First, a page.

Visual Studio CODE is on the market for quite a while and thanks to its simplicity, lightweight and compatibility with variety of programming languages, it becomes a must-have for any programmers. For myself, I started using it 3 years ago, when I had to edit VHDL codes, which seemed like a nightmare in Xilinx’s build-in editor for VHDL files. Not also to mention the Xilinx’s Eclipse-Based IDE (XSDK) and Eclipse overall even for C++ development. Thanks to all kind of extensions, you can easily integrate VS CODE with variety of other tools and compilers, which among the most favorite ones are definitely GIT and C/C++ (Or at least I Believe so).

The only thing, that remained an unexplored ground for me was the possibility of using VS CODE for project build and debugging, because so far, I have used it only as an advanced text editor for all kind of files. In fact, configuring the VS CODE to compile a C++-based project is quite simple in case you have full Visual Studio Installed as well as the C/C++ package for CODE. Using MS CODE to actually build a project based on the MS compiler might seem odd, but its more likely an introduction, as the project could be configured to be build by MiniGW or with many other compilers.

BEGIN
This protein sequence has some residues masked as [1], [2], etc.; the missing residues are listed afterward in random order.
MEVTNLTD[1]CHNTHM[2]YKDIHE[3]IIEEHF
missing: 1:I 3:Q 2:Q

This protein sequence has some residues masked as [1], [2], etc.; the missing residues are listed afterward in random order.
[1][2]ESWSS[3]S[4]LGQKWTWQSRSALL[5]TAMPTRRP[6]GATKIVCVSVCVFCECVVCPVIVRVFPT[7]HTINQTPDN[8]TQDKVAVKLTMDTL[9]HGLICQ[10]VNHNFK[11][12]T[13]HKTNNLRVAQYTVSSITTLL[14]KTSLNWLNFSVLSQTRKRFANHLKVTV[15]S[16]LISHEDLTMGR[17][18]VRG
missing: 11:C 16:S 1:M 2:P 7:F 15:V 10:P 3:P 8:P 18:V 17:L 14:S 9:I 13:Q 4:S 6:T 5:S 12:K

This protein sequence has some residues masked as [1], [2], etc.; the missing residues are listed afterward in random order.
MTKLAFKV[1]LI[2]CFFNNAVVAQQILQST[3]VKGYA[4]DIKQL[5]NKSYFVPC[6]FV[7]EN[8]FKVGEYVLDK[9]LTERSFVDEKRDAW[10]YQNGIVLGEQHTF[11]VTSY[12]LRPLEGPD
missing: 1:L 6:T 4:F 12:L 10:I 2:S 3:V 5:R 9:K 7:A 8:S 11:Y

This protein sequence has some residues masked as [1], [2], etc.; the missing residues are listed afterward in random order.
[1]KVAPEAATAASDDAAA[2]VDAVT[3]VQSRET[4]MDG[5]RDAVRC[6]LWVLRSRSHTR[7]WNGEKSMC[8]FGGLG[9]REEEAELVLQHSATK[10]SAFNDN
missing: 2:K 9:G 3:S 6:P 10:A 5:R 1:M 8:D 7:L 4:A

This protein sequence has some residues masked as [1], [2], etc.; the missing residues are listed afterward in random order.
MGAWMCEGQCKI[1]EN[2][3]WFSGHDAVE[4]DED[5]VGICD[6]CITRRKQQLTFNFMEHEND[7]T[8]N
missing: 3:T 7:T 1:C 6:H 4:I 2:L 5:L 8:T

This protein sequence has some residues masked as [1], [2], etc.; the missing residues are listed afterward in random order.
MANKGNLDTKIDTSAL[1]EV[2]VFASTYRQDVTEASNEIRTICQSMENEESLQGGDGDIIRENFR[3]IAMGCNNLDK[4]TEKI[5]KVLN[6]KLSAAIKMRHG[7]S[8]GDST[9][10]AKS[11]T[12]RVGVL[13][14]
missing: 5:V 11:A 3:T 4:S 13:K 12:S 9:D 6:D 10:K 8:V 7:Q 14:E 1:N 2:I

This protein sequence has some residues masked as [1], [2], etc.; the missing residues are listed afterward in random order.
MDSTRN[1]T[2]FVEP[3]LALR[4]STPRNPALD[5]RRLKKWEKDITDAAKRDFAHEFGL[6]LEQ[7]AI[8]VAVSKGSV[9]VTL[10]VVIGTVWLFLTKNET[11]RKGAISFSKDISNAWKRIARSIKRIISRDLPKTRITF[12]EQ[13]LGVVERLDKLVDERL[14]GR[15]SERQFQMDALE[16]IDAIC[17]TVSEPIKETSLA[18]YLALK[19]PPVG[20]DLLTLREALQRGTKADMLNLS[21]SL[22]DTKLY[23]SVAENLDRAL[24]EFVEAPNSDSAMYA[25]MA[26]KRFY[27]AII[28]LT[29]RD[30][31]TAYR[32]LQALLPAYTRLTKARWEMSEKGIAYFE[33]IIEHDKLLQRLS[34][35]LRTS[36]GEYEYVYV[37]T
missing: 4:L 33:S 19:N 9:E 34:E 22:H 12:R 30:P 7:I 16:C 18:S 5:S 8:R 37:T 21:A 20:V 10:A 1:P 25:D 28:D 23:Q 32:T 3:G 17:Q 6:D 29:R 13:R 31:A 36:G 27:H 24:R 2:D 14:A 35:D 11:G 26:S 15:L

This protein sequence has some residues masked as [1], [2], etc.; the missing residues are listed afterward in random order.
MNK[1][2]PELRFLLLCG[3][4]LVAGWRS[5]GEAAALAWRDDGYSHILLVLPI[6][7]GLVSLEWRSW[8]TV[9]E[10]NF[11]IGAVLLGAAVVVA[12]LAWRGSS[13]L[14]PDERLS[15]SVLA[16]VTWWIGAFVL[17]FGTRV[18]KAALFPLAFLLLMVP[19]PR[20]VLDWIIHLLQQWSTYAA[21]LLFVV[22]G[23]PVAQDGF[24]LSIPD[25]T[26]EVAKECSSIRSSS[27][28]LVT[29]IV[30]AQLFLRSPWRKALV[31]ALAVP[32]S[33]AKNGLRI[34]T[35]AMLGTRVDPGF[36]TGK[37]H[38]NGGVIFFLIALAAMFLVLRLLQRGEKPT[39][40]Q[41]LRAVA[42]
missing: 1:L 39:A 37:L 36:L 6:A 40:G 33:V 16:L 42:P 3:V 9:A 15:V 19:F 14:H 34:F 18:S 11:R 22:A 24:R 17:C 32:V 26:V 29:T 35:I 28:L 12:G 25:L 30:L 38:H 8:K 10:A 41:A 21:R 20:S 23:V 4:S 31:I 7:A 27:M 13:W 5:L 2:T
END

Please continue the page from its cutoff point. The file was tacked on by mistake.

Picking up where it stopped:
First, we have to launch the Development tools for Visual Studio CMD. From within the terminal, navigate to your project location and open VS CODE in project mode “code .” (Include the dot, as this tells VS CODE that we are opening a project location). We start by creating a “Helloword” – simple Source.cpp with nothing more than a simple std::cout << “Oh Hi There!”<<std::endl;


Once this is done, we need to make sure of 2 things: The C/C++ is configured correctly. We can check so by going to command palette and typing “C/C++ Configuration”. Make sure that when the settings.json opens, there will be:

“intelliSenseMode”: “msvc-x64”,

You can checkout the reference Microsoft’s guide HERE or just copy/paste from the following snippets. Please note that some changes may be necessary according to your current Windows SDK Version or whatever. The next step is to configure a default build-task for the project. This is also done through the command palette. See image gallery for more details, but basically its just another CTRL-C/CTRL-V.

CPP Settings


Build Task



Now we are ready to go, hit F5 or navigate to Debugging menu and enjoy VS CODE with C/C++ support. Make sure to also visit MS Guide for setting up different compilers in case they are needed. Happy coding!

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